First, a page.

Map, Compass & GPS

Map, Compass & GPS
Wild flowers along Fall Creek on the way to the Green Lakes - Oregon

Friday, October 17, 2014

Backcountry Travel Off The Beaten Path

I just finished teaching a land navigation class at the local community college.  I had lots of questions about hiking off the beaten path; bushwacking through the backcountry. 

I paused my presentation to capture the moment by engaging the students in what their key considerations and thoughts were.  Here is a round up of some of what we talked about and some of the recommendations made by the group:

  • Off trail hiking preparation starts at home.  This is the time to review maps of the area paying particular attention to terrain, landmarks, water ways and potential hazards along the way.  Even though the hiker might be bushwacking trail guide books might have some good info of the area.

  • Maps are prepared and stored in a zip lock bag or map case.

  • The hiking party needs to ensure that their navigation equipment is all set up  such that every one is on the same page.  Compasses should be adjusted for declination, GPS receiver set-up options (coordinate system, map datum, north reference) should all match.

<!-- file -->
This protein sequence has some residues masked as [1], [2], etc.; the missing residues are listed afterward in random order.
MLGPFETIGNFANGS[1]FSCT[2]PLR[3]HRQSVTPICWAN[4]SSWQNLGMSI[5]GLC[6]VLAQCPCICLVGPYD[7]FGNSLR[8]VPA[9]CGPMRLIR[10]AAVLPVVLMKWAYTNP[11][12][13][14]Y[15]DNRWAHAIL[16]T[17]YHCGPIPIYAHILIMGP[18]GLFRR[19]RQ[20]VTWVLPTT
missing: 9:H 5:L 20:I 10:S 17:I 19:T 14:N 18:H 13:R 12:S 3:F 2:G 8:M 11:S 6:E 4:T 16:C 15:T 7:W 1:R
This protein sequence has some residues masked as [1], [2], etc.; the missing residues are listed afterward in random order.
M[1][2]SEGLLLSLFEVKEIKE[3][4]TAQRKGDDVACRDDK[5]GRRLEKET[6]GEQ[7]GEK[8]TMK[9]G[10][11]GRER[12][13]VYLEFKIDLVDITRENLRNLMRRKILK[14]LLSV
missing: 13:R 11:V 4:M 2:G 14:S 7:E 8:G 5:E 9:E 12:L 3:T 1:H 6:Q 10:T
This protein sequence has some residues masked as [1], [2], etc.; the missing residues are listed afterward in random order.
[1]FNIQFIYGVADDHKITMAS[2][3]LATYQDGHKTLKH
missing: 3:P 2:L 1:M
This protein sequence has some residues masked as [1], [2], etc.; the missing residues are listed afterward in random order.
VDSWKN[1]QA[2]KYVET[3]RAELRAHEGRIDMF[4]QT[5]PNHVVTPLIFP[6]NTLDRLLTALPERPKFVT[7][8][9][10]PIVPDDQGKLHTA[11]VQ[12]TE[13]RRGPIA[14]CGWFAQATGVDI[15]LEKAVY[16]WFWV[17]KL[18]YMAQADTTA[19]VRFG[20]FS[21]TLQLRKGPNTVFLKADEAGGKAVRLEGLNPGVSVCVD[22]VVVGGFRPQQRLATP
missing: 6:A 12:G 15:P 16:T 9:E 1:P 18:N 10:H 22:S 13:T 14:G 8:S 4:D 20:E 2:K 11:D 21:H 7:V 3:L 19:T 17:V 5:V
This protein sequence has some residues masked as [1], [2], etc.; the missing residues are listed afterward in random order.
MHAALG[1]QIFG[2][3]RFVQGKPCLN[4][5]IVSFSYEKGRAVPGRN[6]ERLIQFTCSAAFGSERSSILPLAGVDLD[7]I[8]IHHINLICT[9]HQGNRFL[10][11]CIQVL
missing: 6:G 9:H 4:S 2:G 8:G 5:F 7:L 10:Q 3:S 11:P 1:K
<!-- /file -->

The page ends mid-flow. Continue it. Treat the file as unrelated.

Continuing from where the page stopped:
• I like to consider that hiking has the apects of a team effort.  We work and stay together during the hike.  This isn't the time to hike alone.

  • When going off trail save the point of departure as a waypoint on the GPS receiver and give the waypoint a name.  Mark that position on the map too.  Mark a waypoint at key crossings abd course changes.  Those new to GPS should mark frequently to develo the muscle memory. 

  • Topo maps provide a general description of the area through the use of colors, symbols and contour lines.  I like to evaluate and orient my map during breaks and keep my position data current.  Terrain association plays a big part.    Maps could be updated with position data during breaks, stops for lunch or when ever it just makes sense.

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